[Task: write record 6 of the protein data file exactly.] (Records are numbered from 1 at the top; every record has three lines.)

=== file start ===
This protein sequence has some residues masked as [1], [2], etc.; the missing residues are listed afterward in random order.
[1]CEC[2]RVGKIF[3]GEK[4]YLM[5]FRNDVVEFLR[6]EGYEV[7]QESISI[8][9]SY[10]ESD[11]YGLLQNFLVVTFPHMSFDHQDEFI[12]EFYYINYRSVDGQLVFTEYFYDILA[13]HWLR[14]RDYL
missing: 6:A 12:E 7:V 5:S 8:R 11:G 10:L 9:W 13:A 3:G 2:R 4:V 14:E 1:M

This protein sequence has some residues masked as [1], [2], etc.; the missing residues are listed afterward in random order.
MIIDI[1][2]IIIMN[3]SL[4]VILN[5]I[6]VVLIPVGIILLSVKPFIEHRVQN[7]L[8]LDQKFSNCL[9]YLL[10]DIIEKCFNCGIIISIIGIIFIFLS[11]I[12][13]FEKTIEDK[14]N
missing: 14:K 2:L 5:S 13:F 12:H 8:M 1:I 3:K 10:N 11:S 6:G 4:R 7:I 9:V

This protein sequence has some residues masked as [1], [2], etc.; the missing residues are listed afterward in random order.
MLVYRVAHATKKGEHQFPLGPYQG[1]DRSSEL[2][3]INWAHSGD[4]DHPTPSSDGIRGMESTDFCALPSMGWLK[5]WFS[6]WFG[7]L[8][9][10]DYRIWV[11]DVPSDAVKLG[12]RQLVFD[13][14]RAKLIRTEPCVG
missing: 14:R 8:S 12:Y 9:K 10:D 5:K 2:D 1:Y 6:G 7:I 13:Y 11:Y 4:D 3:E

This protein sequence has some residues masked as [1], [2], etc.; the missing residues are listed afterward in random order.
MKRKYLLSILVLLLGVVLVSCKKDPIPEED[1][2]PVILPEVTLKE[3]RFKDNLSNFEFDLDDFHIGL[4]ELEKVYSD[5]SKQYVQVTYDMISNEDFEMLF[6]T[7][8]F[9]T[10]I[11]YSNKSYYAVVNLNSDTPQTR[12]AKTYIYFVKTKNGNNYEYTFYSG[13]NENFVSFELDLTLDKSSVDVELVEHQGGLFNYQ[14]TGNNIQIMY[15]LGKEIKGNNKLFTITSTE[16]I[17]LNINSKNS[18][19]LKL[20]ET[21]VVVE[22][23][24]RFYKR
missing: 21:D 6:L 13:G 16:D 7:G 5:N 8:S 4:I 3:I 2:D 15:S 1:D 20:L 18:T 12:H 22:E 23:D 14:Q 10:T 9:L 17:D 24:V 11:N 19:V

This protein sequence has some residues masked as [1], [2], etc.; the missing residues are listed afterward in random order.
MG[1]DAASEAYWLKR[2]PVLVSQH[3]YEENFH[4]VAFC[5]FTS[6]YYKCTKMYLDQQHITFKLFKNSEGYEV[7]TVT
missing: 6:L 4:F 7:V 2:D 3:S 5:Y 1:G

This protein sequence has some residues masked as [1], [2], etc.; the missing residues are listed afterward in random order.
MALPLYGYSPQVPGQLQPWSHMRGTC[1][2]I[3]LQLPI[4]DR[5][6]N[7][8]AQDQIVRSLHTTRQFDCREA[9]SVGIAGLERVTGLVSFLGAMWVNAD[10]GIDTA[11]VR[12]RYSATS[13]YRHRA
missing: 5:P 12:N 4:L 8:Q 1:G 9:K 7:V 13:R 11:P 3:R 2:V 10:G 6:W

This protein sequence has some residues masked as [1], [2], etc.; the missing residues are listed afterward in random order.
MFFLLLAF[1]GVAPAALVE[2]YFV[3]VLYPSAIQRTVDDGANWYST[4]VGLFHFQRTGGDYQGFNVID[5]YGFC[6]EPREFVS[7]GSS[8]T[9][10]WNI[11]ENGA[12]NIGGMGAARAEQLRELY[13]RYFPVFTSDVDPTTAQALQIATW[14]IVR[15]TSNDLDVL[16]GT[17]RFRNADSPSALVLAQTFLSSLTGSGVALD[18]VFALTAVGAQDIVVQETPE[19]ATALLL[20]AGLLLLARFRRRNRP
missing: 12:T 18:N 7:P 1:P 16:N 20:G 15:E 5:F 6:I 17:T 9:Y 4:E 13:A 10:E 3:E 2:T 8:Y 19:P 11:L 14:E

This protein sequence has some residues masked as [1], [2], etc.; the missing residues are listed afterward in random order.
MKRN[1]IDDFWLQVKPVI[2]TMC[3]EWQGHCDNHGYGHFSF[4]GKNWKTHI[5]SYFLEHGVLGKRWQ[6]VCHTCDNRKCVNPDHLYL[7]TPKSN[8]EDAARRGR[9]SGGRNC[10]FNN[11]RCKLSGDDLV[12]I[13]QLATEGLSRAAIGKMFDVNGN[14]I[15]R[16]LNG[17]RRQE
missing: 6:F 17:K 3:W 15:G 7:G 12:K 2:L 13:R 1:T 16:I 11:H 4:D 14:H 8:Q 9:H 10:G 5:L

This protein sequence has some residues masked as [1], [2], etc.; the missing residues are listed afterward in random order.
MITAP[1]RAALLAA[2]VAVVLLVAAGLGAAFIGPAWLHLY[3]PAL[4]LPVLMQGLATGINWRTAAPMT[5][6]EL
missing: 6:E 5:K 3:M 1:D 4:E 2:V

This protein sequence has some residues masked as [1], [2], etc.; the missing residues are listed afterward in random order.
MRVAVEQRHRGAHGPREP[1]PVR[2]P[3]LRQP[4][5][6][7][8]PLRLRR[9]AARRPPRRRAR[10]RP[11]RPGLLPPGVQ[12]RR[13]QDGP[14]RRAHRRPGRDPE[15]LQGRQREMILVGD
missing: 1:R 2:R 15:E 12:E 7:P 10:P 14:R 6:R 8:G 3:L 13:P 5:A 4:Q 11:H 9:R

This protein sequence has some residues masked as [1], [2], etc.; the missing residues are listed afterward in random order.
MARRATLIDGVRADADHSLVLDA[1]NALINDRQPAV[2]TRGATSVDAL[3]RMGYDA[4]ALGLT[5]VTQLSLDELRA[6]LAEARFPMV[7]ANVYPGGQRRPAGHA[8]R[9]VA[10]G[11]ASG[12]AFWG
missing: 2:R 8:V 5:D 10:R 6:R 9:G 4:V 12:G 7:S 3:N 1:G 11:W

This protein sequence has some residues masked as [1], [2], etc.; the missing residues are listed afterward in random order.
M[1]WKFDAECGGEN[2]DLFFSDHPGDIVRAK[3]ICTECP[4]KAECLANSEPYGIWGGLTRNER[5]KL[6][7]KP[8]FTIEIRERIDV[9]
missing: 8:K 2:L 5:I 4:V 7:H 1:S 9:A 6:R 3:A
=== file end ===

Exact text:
This protein sequence has some residues masked as [1], [2], etc.; the missing residues are listed afterward in random order.
MALPLYGYSPQVPGQLQPWSHMRGTC[1][2]I[3]LQLPI[4]DR[5][6]N[7][8]AQDQIVRSLHTTRQFDCREA[9]SVGIAGLERVTGLVSFLGAMWVNAD[10]GIDTA[11]VR[12]RYSATS[13]YRHRA
missing: 5:P 12:N 4:L 8:Q 1:G 9:K 7:V 13:R 11:P 3:R 2:V 10:G 6:W